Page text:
Breaking Spells, Taking Vows

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Image by Tejal Patni

Breaking Spells.

Taking Vows.

That sounds so serious.

It makes me think of women in black and white habits, on their knees, heads bowed, pledging to become brides of Christ. It doesn’t sound like something I would do. It doesn’t sound like something I would want.

However, I took vows — different sorts of vows — as a child.

Unconsciously, long ago, I decided to fold myself up and become as small and insignificant and invisible as I could.

I wove a cloak of invisibility around my life.

I created a golden hive of protection. In a world that seemed hell bent on injuring me, shattering my feelings, intruding on my most personal thoughts, I secreted myself away.

I did it for good reasons. I did it so I could fade into the background of situations that filled me unease.

I wanted to be tucked in, safe from harm, warm and full, surrounded by armor. I wanted to live where storms couldn’t reach me.

Once there, I had respite and silence. I had the solitude of trees. I could climb up and nest in branches above head, no worse for the wear. I could listen in on conversations and see danger as it approached; and once I perfected my abilities, the world couldn’t see me. And that’s how I liked it.

However, I see this has limited my life in lots of seen and unseen ways.

If I am invisible, I am safe, but I am also difficult to pin down, difficult to find.

I’m a fleck of dust in a sea of tumbleweeds.

I am here but not actually here.

And, as a writer, a woman, and a budding entrepreneur, invisibility is not a winning strategy. What once offered protection, now blocks my capacity to bloom in a blaze of color.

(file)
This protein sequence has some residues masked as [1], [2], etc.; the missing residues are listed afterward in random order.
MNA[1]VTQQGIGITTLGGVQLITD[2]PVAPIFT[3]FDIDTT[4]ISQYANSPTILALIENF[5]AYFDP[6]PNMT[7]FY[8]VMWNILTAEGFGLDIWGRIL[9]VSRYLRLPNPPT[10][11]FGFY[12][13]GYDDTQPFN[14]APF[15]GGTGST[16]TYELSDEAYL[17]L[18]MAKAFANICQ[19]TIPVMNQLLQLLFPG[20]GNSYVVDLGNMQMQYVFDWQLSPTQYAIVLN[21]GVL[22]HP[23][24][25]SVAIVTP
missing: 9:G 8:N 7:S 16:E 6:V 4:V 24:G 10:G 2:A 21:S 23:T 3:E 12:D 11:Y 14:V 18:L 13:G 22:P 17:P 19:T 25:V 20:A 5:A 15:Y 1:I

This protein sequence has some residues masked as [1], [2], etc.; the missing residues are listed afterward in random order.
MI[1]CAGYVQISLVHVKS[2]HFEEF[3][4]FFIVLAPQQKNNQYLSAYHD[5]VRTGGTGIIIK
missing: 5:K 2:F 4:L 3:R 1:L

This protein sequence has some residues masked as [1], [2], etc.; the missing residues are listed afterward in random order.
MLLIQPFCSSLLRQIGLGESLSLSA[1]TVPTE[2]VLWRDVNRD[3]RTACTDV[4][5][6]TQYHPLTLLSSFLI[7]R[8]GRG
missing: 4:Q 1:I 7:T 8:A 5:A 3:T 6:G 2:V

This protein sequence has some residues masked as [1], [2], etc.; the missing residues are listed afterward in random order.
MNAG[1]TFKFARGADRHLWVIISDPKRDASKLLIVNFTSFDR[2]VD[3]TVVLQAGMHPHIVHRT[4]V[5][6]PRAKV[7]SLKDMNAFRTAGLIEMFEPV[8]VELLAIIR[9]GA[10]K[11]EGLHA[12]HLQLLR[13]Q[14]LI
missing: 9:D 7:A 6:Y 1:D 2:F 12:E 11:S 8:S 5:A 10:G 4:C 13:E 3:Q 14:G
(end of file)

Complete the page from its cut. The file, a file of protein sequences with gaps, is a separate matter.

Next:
I can’t be seen by those who’re looking for me. They’re looking for me, and I am looking for them. How can we find each other if I am not really here? So, the warm cape of oblivion becomes a tomb, rather than a hearth.

Breaking the spell of invisibility.

Visionary Activist and Writer, Caroline Casey, suggested in a recent Trickster Talk that it’s time to break the spells that have governed our lives up to this point. It’s time to emerge from the chrysalis, from this dreamless sleep; it’s time to awaken and to take new vows. These vows are to help us grow, to stretch us into the people we were born to be.

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So, I earlier this week, I sat with all this percolating in my mind. I turned it over and over. What vows would I take, if I was choosing my vows, rather than taking them in reactive form? Who would I become if I took vows that supported and sustained my life?

I would become visible. I would ask for help. I would reveal myself, so I could find my kin.

And then, I created the little meme [above] and posted it on my Facebook page, as a means of expressing this newfound insight.

I admit, I wanted to see what would happen if I announced myself.

A cosmic door opened and light flooded in.

It’s 48 hours later. The little meme was seen by a friend who shared it on Twitter, where it was shared with even more farflung others. At this point, it’s been shared with over 20,000 people. Over a thousand of my Facebook followers saw it and shared it. Now, it has started to show up as a vow on other people’s pages.

I had no idea how powerful our unconscious agreements are. Watching this unfold, I’m amazed and gobsmacked with joy.

#hellokindredspirits #iseeyou #powerfulmagicthis

#thankscosmicdancer #yourock

© 2016  Shavawn M. Berry All rights reserved

Feel free to share this post with others, as long as you include the copyright information and keep the whole posting intact. If you like this piece please share it with others. You can like me on Facebook  or Twitter to see more of my writing and my spiritual journey on my website  at www.shavawnmberry.com.


4 thoughts on “Breaking Spells, Taking Vows

  1. Thank you x

    On Sunday, February 21, 2016, The Wonderland Files wrote:

    > Shavawn M. Berry posted: ” Breaking Spells. Taking Vows. That sounds so > serious. It makes me think of women in black and white habits, on their > knees, heads bowed, pledging to become brides of Christ. It doesn’t sound > like something I would do. It doesn’t sound like something I ” >

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